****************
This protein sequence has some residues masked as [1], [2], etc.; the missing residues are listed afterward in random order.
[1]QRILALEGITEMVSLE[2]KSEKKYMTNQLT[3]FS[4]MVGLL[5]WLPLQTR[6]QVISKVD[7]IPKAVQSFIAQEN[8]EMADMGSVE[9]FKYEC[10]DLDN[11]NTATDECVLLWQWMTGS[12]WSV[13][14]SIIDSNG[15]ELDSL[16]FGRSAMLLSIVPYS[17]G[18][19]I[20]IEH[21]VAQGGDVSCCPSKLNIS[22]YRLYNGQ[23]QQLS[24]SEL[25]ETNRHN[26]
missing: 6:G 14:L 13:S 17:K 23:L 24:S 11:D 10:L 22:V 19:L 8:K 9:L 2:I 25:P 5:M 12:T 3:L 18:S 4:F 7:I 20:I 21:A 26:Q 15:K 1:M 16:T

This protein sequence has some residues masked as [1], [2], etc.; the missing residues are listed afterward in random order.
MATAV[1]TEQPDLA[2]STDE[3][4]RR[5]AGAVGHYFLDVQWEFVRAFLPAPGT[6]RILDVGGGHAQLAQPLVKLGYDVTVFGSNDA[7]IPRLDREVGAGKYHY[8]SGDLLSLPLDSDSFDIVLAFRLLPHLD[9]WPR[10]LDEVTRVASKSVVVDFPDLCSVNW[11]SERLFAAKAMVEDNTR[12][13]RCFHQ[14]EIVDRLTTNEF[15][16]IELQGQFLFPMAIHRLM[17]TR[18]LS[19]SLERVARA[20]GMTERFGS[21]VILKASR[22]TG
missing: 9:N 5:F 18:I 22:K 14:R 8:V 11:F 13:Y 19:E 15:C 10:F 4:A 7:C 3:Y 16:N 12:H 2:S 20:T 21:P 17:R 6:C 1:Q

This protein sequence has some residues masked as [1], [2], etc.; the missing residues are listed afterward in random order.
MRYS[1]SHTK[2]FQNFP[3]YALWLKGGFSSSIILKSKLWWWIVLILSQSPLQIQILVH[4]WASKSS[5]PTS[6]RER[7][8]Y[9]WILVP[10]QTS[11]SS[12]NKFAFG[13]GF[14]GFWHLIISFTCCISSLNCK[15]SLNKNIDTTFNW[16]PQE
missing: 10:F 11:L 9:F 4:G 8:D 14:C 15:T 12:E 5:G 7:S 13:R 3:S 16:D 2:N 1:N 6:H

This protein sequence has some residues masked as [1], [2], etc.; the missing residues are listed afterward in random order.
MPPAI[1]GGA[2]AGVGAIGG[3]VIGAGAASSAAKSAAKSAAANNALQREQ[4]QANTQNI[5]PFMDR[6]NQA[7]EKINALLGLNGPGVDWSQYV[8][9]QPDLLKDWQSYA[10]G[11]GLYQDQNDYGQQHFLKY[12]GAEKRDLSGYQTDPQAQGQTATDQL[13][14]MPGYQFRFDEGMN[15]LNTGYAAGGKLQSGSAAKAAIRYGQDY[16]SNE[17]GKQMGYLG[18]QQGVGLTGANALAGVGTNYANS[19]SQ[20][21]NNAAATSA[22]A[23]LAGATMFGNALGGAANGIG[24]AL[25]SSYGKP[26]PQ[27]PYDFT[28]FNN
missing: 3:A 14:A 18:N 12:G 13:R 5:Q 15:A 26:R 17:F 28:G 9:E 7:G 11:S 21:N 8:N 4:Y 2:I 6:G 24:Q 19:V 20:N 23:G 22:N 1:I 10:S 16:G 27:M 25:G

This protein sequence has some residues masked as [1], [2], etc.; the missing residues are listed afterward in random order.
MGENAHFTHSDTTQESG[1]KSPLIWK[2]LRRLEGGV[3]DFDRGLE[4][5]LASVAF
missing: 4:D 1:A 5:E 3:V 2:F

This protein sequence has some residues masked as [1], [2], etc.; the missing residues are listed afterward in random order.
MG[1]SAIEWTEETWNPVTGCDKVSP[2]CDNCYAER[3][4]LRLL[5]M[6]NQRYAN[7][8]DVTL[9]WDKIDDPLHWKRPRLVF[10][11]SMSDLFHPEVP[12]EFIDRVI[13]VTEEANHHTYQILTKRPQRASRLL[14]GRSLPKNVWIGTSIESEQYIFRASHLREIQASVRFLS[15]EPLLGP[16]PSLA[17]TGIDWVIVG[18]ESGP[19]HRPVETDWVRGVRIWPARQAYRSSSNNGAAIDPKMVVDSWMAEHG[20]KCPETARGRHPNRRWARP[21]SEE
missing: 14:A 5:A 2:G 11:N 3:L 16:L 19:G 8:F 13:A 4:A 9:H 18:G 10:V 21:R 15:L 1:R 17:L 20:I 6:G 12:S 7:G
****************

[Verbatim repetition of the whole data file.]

This protein sequence has some residues masked as [1], [2], etc.; the missing residues are listed afterward in random order.
[1]QRILALEGITEMVSLE[2]KSEKKYMTNQLT[3]FS[4]MVGLL[5]WLPLQTR[6]QVISKVD[7]IPKAVQSFIAQEN[8]EMADMGSVE[9]FKYEC[10]DLDN[11]NTATDECVLLWQWMTGS[12]WSV[13][14]SIIDSNG[15]ELDSL[16]FGRSAMLLSIVPYS[17]G[18][19]I[20]IEH[21]VAQGGDVSCCPSKLNIS[22]YRLYNGQ[23]QQLS[24]SEL[25]ETNRHN[26]
missing: 6:G 14:L 13:S 17:K 23:L 24:S 11:D 10:L 22:V 19:L 8:K 9:L 2:I 25:P 5:M 12:T 3:L 18:S 4:F 7:I 20:I 21:A 26:Q 15:K 1:M 16:T

This protein sequence has some residues masked as [1], [2], etc.; the missing residues are listed afterward in random order.
MATAV[1]TEQPDLA[2]STDE[3][4]RR[5]AGAVGHYFLDVQWEFVRAFLPAPGT[6]RILDVGGGHAQLAQPLVKLGYDVTVFGSNDA[7]IPRLDREVGAGKYHY[8]SGDLLSLPLDSDSFDIVLAFRLLPHLD[9]WPR[10]LDEVTRVASKSVVVDFPDLCSVNW[11]SERLFAAKAMVEDNTR[12][13]RCFHQ[14]EIVDRLTTNEF[15][16]IELQGQFLFPMAIHRLM[17]TR[18]LS[19]SLERVARA[20]GMTERFGS[21]VILKASR[22]TG
missing: 9:N 5:F 18:I 22:K 14:R 8:V 11:F 13:Y 19:E 15:C 10:F 4:A 7:C 3:Y 16:N 12:H 2:S 20:T 21:P 17:R 6:C 1:Q

This protein sequence has some residues masked as [1], [2], etc.; the missing residues are listed afterward in random order.
MRYS[1]SHTK[2]FQNFP[3]YALWLKGGFSSSIILKSKLWWWIVLILSQSPLQIQILVH[4]WASKSS[5]PTS[6]RER[7][8]Y[9]WILVP[10]QTS[11]SS[12]NKFAFG[13]GF[14]GFWHLIISFTCCISSLNCK[15]SLNKNIDTTFNW[16]PQE
missing: 10:F 11:L 9:F 4:G 8:D 14:C 15:T 12:E 5:G 7:S 13:R 3:S 16:D 2:N 1:N 6:H

This protein sequence has some residues masked as [1], [2], etc.; the missing residues are listed afterward in random order.
MPPAI[1]GGA[2]AGVGAIGG[3]VIGAGAASSAAKSAAKSAAANNALQREQ[4]QANTQNI[5]PFMDR[6]NQA[7]EKINALLGLNGPGVDWSQYV[8][9]QPDLLKDWQSYA[10]G[11]GLYQDQNDYGQQHFLKY[12]GAEKRDLSGYQTDPQAQGQTATDQL[13][14]MPGYQFRFDEGMN[15]LNTGYAAGGKLQSGSAAKAAIRYGQDY[16]SNE[17]GKQMGYLG[18]QQGVGLTGANALAGVGTNYANS[19]SQ[20][21]NNAAATSA[22]A[23]LAGATMFGNALGGAANGIG[24]AL[25]SSYGKP[26]PQ[27]PYDFT[28]FNN
missing: 3:A 14:A 18:N 12:G 13:R 5:Q 15:A 26:R 17:F 28:G 9:E 7:G 11:S 21:N 8:N 4:Y 2:I 6:G 24:Q 19:V 20:N 23:G 22:N 1:I 10:S 16:G 27:M 25:G

This protein sequence has some residues masked as [1], [2], etc.; the missing residues are listed afterward in random order.
MGENAHFTHSDTTQESG[1]KSPLIWK[2]LRRLEGGV[3]DFDRGLE[4][5]LASVAF
missing: 4:D 1:A 5:E 3:V 2:F

This protein sequence has some residues masked as [1], [2], etc.; the missing residues are listed afterward in random order.
MG[1]SAIEWTEETWNPVTGCDKVSP[2]CDNCYAER[3][4]LRLL[5]M[6]NQRYAN[7][8]DVTL[9]WDKIDDPLHWKRPRLVF[10][11]SMSDLFHPEVP[12]EFIDRVI[13]VTEEANHHTYQILTKRPQRASRLL[14]GRSLPKNVWIGTSIESEQYIFRASHLREIQASVRFLS[15]EPLLGP[16]PSLA[17]TGIDWVIVG[18]ESGP[19]HRPVETDWVRGVRIWPARQAYRSSSNNGAAIDPKMVVDSWMAEHG[20]KCPETARGRHPNRRWARP[21]SEE
missing: 14:A 5:A 2:G 11:N 3:L 16:L 19:G 8:F 13:A 4:A 9:H 18:G 10:V 21:R 15:L 1:R 17:L 20:I 6:G 12:S 7:G